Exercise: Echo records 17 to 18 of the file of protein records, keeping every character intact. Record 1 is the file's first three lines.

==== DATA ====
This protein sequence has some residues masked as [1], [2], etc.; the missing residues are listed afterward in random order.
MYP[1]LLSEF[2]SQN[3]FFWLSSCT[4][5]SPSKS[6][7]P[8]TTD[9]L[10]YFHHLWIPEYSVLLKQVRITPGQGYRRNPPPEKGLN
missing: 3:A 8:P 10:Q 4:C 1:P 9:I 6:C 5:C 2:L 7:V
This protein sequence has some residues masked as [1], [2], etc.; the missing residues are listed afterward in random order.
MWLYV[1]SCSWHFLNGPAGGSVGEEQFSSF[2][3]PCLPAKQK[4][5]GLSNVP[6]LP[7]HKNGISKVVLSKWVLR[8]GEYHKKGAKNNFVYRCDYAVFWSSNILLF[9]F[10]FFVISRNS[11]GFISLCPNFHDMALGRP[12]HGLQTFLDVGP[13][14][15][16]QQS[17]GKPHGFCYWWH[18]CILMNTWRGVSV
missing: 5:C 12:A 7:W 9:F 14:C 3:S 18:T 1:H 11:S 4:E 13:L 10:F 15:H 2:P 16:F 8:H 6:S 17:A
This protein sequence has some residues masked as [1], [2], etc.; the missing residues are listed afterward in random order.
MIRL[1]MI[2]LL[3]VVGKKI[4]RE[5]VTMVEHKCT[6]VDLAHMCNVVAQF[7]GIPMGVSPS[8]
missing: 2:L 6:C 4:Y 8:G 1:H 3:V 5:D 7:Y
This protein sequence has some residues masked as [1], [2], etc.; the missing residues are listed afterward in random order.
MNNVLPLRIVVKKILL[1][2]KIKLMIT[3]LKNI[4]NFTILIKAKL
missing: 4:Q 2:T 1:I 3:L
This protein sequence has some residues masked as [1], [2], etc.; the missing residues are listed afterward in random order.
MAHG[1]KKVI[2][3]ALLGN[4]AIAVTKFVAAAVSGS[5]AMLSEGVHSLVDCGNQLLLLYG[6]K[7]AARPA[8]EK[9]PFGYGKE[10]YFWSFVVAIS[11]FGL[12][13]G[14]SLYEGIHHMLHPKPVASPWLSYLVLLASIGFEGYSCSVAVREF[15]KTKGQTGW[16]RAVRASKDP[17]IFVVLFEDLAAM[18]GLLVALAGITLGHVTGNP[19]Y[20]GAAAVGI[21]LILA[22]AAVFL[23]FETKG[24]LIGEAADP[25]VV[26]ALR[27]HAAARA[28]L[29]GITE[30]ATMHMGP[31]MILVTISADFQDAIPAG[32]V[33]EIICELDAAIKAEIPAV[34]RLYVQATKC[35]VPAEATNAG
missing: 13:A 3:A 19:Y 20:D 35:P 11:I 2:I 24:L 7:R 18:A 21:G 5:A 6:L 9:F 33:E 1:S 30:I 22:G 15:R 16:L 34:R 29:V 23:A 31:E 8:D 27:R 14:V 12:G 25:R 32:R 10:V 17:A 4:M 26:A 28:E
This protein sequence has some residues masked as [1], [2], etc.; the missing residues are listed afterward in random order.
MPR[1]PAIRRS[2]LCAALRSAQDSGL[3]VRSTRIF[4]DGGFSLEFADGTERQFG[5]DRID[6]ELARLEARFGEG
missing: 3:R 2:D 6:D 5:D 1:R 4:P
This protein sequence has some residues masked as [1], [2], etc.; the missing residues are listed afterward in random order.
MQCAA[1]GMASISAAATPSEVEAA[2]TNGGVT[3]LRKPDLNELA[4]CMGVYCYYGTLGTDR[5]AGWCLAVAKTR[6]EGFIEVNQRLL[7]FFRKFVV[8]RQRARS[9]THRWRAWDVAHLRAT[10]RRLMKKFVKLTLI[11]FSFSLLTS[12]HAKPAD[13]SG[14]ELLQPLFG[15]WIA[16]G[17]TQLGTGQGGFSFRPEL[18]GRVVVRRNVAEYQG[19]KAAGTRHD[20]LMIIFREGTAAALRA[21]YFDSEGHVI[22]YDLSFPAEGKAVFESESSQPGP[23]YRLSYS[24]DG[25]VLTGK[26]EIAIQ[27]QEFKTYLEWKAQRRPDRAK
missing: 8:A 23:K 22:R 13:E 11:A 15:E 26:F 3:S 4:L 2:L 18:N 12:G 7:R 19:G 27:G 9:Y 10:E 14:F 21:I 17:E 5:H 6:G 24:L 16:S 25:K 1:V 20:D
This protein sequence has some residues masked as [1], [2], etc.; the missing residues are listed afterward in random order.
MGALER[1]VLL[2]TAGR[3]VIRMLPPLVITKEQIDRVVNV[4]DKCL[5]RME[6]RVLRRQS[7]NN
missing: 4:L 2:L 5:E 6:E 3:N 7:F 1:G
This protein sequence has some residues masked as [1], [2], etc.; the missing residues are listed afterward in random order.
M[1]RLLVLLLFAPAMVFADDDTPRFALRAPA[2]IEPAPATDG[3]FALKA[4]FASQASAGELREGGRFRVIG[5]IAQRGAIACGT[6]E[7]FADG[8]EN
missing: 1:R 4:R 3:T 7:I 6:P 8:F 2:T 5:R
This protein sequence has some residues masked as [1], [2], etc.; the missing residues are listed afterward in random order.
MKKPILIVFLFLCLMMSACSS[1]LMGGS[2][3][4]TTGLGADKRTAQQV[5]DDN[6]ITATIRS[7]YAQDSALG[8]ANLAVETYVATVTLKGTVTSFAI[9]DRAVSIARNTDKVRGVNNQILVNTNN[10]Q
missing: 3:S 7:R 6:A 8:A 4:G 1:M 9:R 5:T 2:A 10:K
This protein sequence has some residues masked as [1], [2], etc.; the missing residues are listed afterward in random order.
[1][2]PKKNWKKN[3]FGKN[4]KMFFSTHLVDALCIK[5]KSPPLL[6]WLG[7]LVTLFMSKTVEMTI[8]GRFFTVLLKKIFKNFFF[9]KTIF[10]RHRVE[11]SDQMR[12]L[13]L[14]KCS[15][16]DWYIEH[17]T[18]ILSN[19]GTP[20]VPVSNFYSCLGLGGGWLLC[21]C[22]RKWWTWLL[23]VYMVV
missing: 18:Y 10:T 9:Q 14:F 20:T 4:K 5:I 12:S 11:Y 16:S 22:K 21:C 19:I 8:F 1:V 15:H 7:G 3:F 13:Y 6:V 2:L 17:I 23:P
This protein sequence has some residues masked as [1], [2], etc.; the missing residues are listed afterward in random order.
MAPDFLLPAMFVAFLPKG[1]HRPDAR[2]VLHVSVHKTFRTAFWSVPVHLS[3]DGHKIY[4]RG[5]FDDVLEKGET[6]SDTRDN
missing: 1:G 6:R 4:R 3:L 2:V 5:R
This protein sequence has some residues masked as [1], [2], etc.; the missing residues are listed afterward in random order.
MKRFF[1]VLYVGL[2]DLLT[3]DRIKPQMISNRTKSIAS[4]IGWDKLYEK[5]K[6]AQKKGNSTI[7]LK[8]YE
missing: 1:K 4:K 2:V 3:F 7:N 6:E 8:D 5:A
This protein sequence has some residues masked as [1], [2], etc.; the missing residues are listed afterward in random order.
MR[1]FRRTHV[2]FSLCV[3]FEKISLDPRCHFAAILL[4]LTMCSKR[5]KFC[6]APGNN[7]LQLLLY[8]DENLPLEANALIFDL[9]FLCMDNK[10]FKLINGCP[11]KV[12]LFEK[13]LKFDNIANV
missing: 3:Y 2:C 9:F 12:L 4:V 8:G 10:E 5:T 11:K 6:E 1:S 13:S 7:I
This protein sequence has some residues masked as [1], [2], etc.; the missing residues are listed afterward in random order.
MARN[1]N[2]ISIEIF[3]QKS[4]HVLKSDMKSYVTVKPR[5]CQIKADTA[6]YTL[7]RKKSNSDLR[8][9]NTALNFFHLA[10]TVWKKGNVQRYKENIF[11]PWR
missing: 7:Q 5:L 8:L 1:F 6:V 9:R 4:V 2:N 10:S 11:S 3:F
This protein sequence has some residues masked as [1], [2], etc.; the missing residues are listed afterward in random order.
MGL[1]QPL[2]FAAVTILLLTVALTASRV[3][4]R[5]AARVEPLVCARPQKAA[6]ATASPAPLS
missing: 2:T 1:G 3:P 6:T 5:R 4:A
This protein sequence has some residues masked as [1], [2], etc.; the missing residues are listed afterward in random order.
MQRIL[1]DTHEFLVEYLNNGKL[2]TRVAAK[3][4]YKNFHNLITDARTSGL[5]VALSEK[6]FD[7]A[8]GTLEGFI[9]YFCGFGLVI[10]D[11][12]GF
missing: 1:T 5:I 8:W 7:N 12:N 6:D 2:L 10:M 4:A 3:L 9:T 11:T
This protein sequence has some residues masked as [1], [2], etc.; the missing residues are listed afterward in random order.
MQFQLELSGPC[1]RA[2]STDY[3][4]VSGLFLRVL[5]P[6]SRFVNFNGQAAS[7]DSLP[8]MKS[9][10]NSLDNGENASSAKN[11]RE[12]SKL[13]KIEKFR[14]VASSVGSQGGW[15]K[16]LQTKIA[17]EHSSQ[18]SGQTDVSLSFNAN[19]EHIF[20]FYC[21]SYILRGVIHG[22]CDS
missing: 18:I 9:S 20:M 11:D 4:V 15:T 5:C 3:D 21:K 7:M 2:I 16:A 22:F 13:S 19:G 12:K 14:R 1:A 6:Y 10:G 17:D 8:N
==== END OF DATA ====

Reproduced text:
This protein sequence has some residues masked as [1], [2], etc.; the missing residues are listed afterward in random order.
MQRIL[1]DTHEFLVEYLNNGKL[2]TRVAAK[3][4]YKNFHNLITDARTSGL[5]VALSEK[6]FD[7]A[8]GTLEGFI[9]YFCGFGLVI[10]D[11][12]GF
missing: 1:T 5:I 8:W 7:N 12:N 6:D 2:L 10:M 4:A 3:L 9:T 11:T
This protein sequence has some residues masked as [1], [2], etc.; the missing residues are listed afterward in random order.
MQFQLELSGPC[1]RA[2]STDY[3][4]VSGLFLRVL[5]P[6]SRFVNFNGQAAS[7]DSLP[8]MKS[9][10]NSLDNGENASSAKN[11]RE[12]SKL[13]KIEKFR[14]VASSVGSQGGW[15]K[16]LQTKIA[17]EHSSQ[18]SGQTDVSLSFNAN[19]EHIF[20]FYC[21]SYILRGVIHG[22]CDS
missing: 18:I 9:S 20:M 11:D 4:V 15:T 5:C 3:D 21:K 7:M 2:I 16:A 22:F 13:S 19:G 12:K 14:R 1:A 6:Y 10:G 17:D 8:N